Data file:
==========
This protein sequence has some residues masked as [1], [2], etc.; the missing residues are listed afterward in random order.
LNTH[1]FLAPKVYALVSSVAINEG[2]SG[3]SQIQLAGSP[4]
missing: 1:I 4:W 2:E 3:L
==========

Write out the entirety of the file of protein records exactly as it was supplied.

This protein sequence has some residues masked as [1], [2], etc.; the missing residues are listed afterward in random order.
LNTH[1]FLAPKVYALVSSVAINEG[2]SG[3]SQIQLAGSP[4]
missing: 1:I 4:W 2:E 3:L